Audi TT RS review - coupe refreshed after an emissions-enforced hiatus - Ride and handling
The Audi TT RS has always appealed by virtue of its excellent powertrain, the very bit that’s been messed with in this mid-cycle update
Ride and Handling
The first time that you floor the accelerator with the sports exhaust cracked wide open it’s hard not to fall for the TT RS. A loud, complex soundtrack fills the cabin, the note changing from deep warble to something harder-edged but still slightly askew as the revs home in on 7000rpm. The five-cylinder produces as distinctive a war cry as any engine and Audi plays it to perfection.
That first surge of acceleration will also leave you in no doubt as to how stunningly fast the little coupe is. The power feels totally contained, however, with the quattro system deploying every ounce of the 394bhp. It’s bursting with energy, in the dry at least, it all being put to good use, with no sense of slip between rubber and road. This is perhaps something of a disappointment because it means that on the exit of bends the TT simply grips and goes. Yes, you can feel the TT driving more from the rear with the Haldex system set to its new Dynamic mode, but the rear simply hunkers down and drives you forward rather than allowing you to really adjust the arc of the back of the car on the throttle. You also need to keep on top of the gears going into corners, because if you are below about 4000rpm there is a little bit of hesitancy when you get back on the throttle.
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Turn-in is very encouraging, with the front end feeling more responsive than on any TT we can remember – something that is undoubtedly helped by the RS’s brake-based torque vectoring. The eight-piston front calipers clamp steel discs as standard, but carbon-ceramics are an option and they were fitted to our test car. They were hugely confidence-inspiring, but did begin to squeal after a long drive with some pretty sustained abuse.
The problem is exaggerated as you find yourself leaning on the brakes deep into corners too in an effort to get the car pivoting into the apex so that you can perhaps open the steering a little early. It is possible, and you can feel the hips start to move encouragingly, but it takes more effort than we’d like and generally there is a sense that the RS is happiest with more of a join-the-dots approach to corners. We’ve enjoyed the TT RS both on the Jarama Circuit near Madrid (it felt great through the really quick corners – nicely agile and up on its toes) and on the amazing roads in Spain and in the UK. The sound is wonderfully addictive and the interior feels like a lovely place to be, with the quilted bucket seats holding you extremely well around the abdomen.
The TT RS covers the ground at a staggering pace and the quick, clean steering makes it mostly easy to place, although just occasionally a fraction more weight and connection with the front wheels would be nice. You can and do end up driving it incredibly quickly, pushing it hard because it inspires huge confidence, but in many ways it’s probably better to step back a notch and enjoy the RS at eight-tenths. Don’t for a minute write it off as a boring, understeering Audi, because it is far, far from it, but at the end of the day we can’t shake the nagging feeling that a four-wheel-drive system like that in the Focus RS, one with a proper torque vectoring rear diff that allows more throttle adjustability, would elevate the TT that last little bit to the star performer it so nearly threatens to be.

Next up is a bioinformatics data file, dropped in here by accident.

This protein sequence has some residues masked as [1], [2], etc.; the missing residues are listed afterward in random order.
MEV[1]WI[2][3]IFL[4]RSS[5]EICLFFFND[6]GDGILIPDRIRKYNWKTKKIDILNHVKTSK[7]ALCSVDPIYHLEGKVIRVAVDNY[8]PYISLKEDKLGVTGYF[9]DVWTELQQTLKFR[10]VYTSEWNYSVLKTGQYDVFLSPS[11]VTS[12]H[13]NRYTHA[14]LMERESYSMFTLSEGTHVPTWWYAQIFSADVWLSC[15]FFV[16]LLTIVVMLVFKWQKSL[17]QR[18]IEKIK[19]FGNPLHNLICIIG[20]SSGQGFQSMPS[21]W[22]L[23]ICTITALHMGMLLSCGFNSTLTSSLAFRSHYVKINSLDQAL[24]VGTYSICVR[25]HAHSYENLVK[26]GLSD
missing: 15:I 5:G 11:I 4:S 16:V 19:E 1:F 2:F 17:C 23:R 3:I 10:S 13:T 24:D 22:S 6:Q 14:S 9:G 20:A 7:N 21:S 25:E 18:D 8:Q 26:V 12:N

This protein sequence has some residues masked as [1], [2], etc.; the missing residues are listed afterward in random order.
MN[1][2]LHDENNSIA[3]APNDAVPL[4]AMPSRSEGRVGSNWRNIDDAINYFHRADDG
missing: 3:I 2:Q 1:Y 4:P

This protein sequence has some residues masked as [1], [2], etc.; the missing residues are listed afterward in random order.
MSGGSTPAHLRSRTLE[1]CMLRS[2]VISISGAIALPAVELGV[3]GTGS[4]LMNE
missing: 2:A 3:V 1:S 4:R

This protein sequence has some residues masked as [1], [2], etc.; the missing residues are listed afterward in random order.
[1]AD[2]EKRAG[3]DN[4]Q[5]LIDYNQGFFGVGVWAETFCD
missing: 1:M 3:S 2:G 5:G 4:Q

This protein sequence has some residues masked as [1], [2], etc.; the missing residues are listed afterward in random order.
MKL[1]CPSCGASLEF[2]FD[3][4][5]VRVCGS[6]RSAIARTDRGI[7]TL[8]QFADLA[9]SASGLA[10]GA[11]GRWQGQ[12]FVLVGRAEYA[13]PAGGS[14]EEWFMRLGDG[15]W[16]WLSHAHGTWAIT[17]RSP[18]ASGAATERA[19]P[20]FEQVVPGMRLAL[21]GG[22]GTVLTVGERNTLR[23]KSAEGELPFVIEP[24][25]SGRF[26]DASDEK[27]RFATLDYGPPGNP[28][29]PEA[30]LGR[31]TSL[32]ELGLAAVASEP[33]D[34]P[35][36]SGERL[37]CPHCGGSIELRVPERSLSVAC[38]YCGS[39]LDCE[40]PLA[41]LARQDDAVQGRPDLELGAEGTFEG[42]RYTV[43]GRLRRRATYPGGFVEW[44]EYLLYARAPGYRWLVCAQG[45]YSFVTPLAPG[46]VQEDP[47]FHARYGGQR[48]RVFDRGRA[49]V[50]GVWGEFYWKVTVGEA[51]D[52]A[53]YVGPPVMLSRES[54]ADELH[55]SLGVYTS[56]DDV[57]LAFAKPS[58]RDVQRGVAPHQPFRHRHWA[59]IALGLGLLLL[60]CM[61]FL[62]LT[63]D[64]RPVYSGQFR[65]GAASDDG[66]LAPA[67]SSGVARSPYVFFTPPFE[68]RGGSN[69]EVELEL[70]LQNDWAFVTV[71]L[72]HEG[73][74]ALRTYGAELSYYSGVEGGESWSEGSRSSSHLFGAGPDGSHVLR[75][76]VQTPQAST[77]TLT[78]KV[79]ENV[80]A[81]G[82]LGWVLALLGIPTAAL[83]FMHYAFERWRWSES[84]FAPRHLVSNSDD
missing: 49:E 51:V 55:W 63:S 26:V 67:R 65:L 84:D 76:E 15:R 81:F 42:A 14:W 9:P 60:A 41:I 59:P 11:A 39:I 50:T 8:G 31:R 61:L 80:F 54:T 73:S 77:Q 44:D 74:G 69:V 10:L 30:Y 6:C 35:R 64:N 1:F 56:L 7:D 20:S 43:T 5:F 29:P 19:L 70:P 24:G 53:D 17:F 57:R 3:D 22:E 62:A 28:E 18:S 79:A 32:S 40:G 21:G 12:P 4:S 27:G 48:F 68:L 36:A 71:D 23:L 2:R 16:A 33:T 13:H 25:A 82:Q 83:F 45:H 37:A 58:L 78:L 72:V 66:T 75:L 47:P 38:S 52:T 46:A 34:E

Point the TT RS down a worse road surface and the cracks in its capability begin to widen, as the underlying physics of lumping a heavy engine over the front wheels with barely an inch of tyre sidewall become clear. The ride never quite settles, and the secondary bump absorption quickly deteriorates as the wheels crash into variances in the road surface. Push hard over undulating tarmac and the suspension runs out of travel, often struggling to keep the wheels in contact with the ground. On roads that a 718 Cayman would hoover up, the TT RS bucks and fights, hitting compressions with an uncomfortable harshness that leaves you unsure of the state of the 20-inch wheels at the end of a brisk drive.
If you’re tempted by the TT RS Roadster but you’re worried it will be too compromised by the lack of a roof, don’t be. More so than many soft-tops derived from coupes, the RS Roadster retains an impressive degree of rigidity. The lack of a roof also grants you unfettered access to that fantastic exhaust noise and you don’t have to put up with scuttle shake or a rattly interior. The engine’s massive power and torque also means that the convertible’s extra 90kg of weight is hardly detectable either, and it feels just as quick as the coupe on the road.
However, there is a minor downside. The nimbleness the Coupe exhibits under braking into corners is diluted in the Roadster – it’s just not quite as eager to turn in or play. As a result, you have to slow down just that little bit more to make sure the front end bites before turning in. You’ll still have all that grunt to make the Roadster phenomenally quick over a B-road, but an extra level of involvement is removed and the TT RS doesn’t have a lot of that to give up